The future according to Microsoft
by Alan Zisman
(c) 1998. First
appeared in Computer Player, March 1998
Dr. Daniel T. Ling is being paid to create the future.
As director of Microsoft?s 2 billion dollar research
effort, he heads
a team of 250 (expected to grow to 600 over the next three years),
with exploring emerging trends in computer software, and with
?new technologies for improving the way computers interact with
He presented his vision as one of four keynote speakers at Vancouver?s
PacRim Comdex this past January.
Currently, Dr. Ling suggests, we use our computers as
tools?in the future,
they will become our assistants. This will be a dramatic change, more
perhaps, than the change from a command-line DOS-style interface to the
common graphical Mac/Windows interface? a change that will make the
interface a human interface
To make this possible will involve change in a variety
of areas, all
being actively pursued by Microsoft Research.
Instead of clicking and typing, Ling foresees the
ability to hold a
conversation with your computer. This will let you experience
computing, an experience that voice-dictation software is starting to
But the future, Dr. Ling suggests, will see computers that not only
individual words, but also understand the meaning of speech. To get
Microsoft Research is having computers ?read? entire dictionaries,
a ?semantic links database? attempting to map the connections between
Add in a dollop of probability theory, and you get a computer that
to be able to know that in the sentence ?I saw the Grand Canyon flying
to Arizona?, it wasn?t the Grand Canyon that was doing the flying.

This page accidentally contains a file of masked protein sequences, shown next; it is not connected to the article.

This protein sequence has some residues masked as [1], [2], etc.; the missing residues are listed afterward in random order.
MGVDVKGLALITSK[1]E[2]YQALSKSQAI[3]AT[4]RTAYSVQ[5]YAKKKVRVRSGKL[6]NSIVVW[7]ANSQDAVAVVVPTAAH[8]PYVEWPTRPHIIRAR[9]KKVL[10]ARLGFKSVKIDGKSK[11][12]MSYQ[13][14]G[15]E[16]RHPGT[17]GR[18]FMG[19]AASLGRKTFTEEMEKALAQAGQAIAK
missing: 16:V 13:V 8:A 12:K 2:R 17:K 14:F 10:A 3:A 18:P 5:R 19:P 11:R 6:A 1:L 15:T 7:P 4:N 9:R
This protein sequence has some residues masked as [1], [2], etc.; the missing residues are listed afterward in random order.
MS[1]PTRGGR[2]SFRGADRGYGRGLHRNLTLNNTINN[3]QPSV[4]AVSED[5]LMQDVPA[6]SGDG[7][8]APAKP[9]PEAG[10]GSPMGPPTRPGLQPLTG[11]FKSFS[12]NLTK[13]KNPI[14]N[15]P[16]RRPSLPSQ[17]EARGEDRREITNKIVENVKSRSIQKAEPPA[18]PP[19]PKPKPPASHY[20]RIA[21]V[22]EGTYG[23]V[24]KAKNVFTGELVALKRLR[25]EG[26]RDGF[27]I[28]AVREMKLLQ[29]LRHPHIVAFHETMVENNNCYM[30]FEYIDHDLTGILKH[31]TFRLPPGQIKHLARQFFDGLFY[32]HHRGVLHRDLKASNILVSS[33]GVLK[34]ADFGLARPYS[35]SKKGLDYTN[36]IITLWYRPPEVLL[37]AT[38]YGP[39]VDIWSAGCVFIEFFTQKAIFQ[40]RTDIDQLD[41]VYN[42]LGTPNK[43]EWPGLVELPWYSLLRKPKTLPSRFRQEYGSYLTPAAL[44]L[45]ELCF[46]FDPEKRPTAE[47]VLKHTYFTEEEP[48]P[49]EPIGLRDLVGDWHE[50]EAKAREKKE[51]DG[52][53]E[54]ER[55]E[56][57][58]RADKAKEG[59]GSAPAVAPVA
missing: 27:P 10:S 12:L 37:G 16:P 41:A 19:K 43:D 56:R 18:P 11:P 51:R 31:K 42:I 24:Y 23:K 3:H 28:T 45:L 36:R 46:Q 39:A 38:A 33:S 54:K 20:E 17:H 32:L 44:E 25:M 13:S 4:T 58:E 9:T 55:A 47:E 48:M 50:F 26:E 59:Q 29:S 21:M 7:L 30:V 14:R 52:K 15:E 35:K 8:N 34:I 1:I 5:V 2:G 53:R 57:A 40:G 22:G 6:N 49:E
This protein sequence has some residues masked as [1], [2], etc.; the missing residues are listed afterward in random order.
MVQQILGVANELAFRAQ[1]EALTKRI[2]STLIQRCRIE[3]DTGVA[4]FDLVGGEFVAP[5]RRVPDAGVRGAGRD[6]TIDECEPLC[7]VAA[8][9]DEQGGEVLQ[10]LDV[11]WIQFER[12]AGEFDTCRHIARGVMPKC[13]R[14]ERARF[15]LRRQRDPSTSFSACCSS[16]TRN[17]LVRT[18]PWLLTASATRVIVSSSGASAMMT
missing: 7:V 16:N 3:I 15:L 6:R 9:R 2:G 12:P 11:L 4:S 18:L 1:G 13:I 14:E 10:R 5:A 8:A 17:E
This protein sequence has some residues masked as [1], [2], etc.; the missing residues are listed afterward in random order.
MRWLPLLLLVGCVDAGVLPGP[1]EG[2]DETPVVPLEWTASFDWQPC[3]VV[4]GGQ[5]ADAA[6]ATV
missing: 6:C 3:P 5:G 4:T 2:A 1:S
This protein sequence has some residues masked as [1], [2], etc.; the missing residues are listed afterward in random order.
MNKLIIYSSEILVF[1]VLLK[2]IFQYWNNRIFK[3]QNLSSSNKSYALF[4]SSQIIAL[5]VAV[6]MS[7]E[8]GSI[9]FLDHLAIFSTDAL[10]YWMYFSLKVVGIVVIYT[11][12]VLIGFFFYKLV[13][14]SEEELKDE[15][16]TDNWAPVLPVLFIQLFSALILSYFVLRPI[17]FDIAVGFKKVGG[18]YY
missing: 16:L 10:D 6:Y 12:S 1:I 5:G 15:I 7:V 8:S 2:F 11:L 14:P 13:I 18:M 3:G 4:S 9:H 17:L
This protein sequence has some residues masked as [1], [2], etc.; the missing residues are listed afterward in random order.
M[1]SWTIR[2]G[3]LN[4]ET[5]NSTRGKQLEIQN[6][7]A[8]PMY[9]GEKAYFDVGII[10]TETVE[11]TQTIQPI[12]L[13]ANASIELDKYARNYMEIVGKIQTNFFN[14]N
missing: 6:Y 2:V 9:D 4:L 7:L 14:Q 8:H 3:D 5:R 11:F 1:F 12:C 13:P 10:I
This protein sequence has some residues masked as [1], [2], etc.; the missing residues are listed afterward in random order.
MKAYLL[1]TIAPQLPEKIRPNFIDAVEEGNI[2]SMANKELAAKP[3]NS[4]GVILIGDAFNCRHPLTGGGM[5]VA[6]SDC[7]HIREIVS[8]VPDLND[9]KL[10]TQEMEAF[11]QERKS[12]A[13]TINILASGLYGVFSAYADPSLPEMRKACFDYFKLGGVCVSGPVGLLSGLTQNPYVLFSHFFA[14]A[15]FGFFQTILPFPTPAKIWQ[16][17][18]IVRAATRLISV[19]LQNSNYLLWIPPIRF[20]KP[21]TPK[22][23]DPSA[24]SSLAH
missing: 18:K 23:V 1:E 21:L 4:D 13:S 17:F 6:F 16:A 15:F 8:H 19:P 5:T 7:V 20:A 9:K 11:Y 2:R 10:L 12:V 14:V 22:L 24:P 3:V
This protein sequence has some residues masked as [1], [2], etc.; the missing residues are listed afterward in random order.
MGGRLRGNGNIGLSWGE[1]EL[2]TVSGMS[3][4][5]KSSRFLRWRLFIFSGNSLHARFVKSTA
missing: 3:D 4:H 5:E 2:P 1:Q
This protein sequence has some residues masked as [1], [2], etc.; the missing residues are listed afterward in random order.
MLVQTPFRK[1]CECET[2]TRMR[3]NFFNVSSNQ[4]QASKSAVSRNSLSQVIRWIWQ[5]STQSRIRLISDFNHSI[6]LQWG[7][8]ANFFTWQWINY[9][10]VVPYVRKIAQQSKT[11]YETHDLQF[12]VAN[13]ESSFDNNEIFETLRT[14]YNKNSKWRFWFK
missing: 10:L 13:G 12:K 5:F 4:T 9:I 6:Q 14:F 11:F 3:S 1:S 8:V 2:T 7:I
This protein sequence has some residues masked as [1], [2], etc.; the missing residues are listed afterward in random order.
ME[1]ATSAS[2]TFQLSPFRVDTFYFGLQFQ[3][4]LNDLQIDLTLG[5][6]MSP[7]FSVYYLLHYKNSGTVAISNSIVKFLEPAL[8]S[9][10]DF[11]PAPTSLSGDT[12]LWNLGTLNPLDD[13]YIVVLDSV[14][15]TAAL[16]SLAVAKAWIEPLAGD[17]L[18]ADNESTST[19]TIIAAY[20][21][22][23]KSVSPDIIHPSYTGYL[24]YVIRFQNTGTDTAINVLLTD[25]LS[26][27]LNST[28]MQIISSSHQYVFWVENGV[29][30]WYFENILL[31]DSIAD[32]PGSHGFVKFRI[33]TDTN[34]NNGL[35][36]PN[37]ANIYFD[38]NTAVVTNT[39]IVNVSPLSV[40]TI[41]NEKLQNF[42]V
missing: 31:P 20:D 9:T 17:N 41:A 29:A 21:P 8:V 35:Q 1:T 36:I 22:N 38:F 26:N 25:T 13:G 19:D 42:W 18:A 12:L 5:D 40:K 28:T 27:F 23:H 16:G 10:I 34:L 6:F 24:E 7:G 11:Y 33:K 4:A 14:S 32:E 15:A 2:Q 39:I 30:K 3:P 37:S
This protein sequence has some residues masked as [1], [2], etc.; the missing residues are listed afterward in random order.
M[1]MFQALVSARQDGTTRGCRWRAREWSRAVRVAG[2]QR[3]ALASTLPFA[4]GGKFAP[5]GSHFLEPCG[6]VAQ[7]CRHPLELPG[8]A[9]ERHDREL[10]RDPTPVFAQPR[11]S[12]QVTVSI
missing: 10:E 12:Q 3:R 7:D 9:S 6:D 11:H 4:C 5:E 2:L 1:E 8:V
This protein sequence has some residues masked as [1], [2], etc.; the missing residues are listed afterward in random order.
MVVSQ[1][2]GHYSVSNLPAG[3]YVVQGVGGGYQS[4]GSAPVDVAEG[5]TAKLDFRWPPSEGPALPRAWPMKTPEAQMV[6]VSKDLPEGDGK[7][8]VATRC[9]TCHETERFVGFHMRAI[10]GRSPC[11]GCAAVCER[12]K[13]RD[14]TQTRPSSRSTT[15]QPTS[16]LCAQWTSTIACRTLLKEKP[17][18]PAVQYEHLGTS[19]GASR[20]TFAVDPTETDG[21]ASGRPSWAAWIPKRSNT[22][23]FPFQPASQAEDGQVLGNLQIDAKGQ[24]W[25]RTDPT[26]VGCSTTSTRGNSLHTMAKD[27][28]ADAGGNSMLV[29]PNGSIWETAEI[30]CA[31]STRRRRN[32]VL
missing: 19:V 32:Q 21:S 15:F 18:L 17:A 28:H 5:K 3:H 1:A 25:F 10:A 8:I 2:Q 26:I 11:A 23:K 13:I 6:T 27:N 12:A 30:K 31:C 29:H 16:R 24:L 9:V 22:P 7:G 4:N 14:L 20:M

This research has already begun to pay off. As far
back as Office 95?s
Answer Wizard, Microsoft Research was working with these
what words actual users would use to ask questions about what concepts,
in order to (on a good day) enable the help engine respond
to natural language questions. More recently, their research has been
in Office 97?s grammar checker. Dr. Ling expects it will soon appear in
web search engines that, by adding some understanding of the meaning of
words in a query, should be able to cut down on the thousands of false
responses that show up in too many of today?s searches.
Ling expects this to bring us ?software software?,
making PCs seem more
intelligent. That requires that they be able to cope better with
by being able to evaluate which response is the most probable, and to
from our interaction with them.
Microsoft also wants your computer to see you. In the
near future, they
suggest that many computers will be equipped with cameras for video
That gives users the hardware needed to allow your computer to respond
to your motions and facial expressions? ?all? that?s needed is the
Current experiments include screensavers that turn themselves off when
someone approaches the computer, and a tic-tac-toe game that lets a
mark a square just by looking at it.
Future interfaces will involve 3D and video? making a
that perhaps will owe more to the current crop of Nintendo-64 games
to the look and feel of (say) Windows 98. Right now, a freely available
product of Microsoft Research is Comic Chat?changing the way Internet
rooms work, by evolving the interface from lines of text to a familiar
comic book metaphor. Coming up will be 3D V-Chat, turning the flat, 2D
comic strip environment into a richer, 3D setting more like a video
On another level, Microsoft Research hopes to bring us
the world? literally.
Along with Digital Equipment, they?re involved in Terra Server, a
to bring the entire world online. No, not by giving us all Internet
but by posting a multi-terrabyte (that?s trillions of bytes) database
images of the Earth, obtained both from US Geological Survey flights
Russian satellite pictures. Users will be able to close-focus in on the
images, down to an ultimate resolution of 1-2 square meters? in other
be able to see actual cars parked in the street in front of your house
(at least at the time the picture was taken).
Look for Terra Server to be available on-line
soon?perhaps by the time
this article appears in print.
Increasingly powerful, affordable computers will power
computer as word-processor productivity tool to computer as more
intelligent, adaptive (as well as simpler) communications and
Should be fun!
(Check in with Microsoft Research at http://research.microsoft.com)